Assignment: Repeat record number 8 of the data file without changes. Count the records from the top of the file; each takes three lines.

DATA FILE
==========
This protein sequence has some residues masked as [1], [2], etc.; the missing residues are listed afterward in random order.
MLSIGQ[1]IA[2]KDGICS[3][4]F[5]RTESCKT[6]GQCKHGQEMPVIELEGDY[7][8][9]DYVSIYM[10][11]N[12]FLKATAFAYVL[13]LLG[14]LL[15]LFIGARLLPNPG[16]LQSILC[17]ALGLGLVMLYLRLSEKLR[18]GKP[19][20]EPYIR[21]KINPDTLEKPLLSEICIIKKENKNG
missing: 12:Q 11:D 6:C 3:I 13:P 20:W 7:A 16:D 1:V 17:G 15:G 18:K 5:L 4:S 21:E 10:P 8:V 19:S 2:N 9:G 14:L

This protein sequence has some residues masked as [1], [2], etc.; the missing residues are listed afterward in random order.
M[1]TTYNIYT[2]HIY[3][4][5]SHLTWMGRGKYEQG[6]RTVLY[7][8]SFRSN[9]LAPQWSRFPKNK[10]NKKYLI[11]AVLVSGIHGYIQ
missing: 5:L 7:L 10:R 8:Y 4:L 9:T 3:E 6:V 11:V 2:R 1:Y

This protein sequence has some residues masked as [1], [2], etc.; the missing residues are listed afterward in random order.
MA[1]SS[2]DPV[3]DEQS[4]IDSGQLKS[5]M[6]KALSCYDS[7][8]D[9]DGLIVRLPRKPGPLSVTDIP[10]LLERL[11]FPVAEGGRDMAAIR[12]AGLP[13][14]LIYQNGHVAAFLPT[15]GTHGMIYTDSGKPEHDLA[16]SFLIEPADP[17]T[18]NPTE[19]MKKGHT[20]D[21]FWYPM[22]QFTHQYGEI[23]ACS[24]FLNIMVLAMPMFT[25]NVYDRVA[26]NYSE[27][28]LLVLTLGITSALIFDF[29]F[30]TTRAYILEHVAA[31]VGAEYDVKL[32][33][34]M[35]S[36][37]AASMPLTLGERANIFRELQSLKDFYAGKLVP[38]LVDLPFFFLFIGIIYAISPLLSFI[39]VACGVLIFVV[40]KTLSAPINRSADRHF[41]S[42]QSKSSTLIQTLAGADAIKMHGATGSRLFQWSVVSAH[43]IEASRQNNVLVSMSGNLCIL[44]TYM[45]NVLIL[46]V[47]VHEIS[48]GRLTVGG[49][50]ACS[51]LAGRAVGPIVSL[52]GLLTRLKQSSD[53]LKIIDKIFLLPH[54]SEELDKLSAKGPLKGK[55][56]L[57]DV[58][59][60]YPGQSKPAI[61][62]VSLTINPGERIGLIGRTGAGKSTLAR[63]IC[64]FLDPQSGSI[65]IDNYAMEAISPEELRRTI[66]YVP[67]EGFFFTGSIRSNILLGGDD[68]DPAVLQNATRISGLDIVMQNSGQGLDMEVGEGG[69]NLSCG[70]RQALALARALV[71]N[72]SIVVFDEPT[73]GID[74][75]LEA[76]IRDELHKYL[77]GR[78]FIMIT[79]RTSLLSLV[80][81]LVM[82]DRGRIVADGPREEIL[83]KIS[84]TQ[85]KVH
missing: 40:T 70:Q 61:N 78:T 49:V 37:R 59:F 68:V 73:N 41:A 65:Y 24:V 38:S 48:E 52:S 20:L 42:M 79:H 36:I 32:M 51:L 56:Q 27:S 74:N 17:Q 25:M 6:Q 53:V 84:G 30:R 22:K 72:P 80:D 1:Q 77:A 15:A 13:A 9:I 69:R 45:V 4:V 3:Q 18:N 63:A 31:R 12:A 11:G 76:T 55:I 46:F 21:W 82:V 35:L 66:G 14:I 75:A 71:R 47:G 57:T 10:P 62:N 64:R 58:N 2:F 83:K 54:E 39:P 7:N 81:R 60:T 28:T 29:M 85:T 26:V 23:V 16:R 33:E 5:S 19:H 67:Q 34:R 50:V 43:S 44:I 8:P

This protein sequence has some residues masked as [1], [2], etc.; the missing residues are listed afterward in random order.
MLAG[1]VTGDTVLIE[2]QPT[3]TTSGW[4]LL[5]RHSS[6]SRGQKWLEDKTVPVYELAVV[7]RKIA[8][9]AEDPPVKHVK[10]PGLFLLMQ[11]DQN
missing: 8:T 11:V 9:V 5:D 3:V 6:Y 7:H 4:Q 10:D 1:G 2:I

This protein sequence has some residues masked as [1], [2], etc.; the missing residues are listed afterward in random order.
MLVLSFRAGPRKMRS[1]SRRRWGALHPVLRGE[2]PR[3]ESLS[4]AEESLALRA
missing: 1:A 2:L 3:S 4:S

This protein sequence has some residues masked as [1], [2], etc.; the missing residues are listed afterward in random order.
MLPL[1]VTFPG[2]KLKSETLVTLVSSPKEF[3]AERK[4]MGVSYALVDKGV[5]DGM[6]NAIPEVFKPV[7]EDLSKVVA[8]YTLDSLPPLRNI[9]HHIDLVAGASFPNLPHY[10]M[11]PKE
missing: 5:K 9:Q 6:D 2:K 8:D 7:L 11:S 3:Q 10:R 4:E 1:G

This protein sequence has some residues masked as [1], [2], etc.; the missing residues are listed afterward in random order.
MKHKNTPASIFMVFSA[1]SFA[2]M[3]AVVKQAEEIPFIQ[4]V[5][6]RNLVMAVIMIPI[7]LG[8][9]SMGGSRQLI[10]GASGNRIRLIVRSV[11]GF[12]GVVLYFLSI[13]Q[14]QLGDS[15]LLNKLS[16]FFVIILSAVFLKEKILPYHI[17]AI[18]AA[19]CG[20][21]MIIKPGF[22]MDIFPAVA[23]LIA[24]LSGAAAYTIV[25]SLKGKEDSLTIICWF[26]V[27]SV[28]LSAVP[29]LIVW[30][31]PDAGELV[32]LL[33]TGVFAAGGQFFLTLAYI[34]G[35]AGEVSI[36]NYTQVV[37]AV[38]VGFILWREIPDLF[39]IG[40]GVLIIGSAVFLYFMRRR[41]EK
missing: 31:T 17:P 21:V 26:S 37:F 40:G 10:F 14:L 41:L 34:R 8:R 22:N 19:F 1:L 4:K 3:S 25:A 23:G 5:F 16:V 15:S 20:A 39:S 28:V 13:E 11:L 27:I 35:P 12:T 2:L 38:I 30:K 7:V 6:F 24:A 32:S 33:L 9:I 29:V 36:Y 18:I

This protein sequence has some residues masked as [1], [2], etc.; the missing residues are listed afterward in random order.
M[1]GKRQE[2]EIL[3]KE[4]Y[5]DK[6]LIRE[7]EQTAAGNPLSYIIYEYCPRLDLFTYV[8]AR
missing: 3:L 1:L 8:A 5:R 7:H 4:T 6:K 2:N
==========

This protein sequence has some residues masked as [1], [2], etc.; the missing residues are listed afterward in random order.
M[1]GKRQE[2]EIL[3]KE[4]Y[5]DK[6]LIRE[7]EQTAAGNPLSYIIYEYCPRLDLFTYV[8]AR
missing: 3:L 1:L 8:A 5:R 7:H 4:T 6:K 2:N